A couple years ago, fed up member-owners of Rappahannock Electric Cooperative (REC) in Virginia banded together to form Repower REC, a grassroots group that’s seeking to reform the state’s largest electric cooperative and advocating for clean energy and improved Internet access.
Rural electric co-ops are supposed to embrace the cooperative principles of democratic member control and concern for community, but some of REC’s members charge that the co-op’s practices fall short of those goals.
Repower REC hopes to bring greater transparency and member oversight to the co-op, as well as clean energy programs and a cooperative-owned broadband network.
Cleaning up Governance and the Grid
Rappahannock Electric Cooperative serves 170,000 meters in portions of 22 counties stretching from northern Virginia toward the Chesapeake Bay. It is the largest electric cooperative in Virginia and one of the largest in the country.
Member-owners of the co-op launched Repower REC in 2018 in partnership with Solar United Neighbors of Virginia, in response to concerns over undemocratic practices and the lack of transparency at REC. The group has called for a number of reforms, including public board meetings and transparent board elections. People involved in the group have also spoken out against lobbying activities that they believe were not in the best interest of the co-op’s members. Repower REC members have run as candidates for the co-op board of directors, though none have won a seat as of yet.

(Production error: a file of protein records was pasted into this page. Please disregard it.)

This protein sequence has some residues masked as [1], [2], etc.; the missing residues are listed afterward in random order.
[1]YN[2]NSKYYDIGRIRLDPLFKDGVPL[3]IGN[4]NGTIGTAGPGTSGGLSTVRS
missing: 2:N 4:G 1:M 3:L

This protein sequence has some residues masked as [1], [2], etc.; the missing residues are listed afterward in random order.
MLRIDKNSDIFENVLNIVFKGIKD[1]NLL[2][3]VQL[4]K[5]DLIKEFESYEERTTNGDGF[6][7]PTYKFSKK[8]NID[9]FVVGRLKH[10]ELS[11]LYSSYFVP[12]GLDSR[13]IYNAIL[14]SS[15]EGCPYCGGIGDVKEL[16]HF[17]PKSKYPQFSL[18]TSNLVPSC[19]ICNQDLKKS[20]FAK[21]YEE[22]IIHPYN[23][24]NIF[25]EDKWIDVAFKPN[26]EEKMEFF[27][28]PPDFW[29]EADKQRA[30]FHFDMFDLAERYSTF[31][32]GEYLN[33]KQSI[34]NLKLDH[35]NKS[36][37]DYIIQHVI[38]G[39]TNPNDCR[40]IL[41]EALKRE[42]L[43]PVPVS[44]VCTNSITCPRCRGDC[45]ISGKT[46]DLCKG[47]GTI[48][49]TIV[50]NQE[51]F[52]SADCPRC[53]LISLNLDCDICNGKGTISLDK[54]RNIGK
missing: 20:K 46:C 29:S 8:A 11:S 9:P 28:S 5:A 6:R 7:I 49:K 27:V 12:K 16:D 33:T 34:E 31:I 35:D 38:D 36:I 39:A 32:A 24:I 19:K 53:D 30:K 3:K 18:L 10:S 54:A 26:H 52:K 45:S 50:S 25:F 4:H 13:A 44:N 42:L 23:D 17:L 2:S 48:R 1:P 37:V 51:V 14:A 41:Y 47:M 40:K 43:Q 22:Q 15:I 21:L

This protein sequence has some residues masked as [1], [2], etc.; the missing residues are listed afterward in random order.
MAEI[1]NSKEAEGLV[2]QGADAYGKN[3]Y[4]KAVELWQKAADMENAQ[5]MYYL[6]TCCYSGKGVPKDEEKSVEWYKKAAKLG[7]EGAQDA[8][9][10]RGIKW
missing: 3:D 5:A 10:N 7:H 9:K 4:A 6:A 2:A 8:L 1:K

Some of the initial interest in governance at REC stemmed from member dissatisfaction with the co-op’s lukewarm response to renewable energy as well as the co-op’s attempt to double its fixed access charges. Repower REC believes that increased member control of the co-op would push REC to further embrace clean energy solutions, like member-owned rooftop solar installations and cost-cutting energy efficiency programs.
Inching Toward Co-op Broadband
Improved Internet access is another issue that members of Repower REC have been advocating for. Supporters want the co-op to launch its own broadband network — something that at least five other electric co-ops in the state have already, including Central Virginia Electric Cooperative and Mecklenburg Electric Cooperative. Cooperative-owned broadband was also the subject of an email campaign organized by a co-op member in Louisa County.
REC leadership has studied the feasibility of starting its own broadband network but are concerned about the cost of deployment. “While broadband brings about great opportunity, it's also a very expensive undertaking and REC must proceed very carefully,” explained REC CEO John Hewa at the co-op’s recent annual meeting, reported the Rappahannock News.
However, some members have expressed disappointment at the speed of progress. “I don’t think they feel the urgency,” REC member and former board candidate Jack Manzari told the Central Virginian.
Community Broadband Networks Director Christopher Mitchell joined a virtual town hall hosted by RepowerREC earlier this month to talk about electric cooperative broadband projects. Watch the discussion below.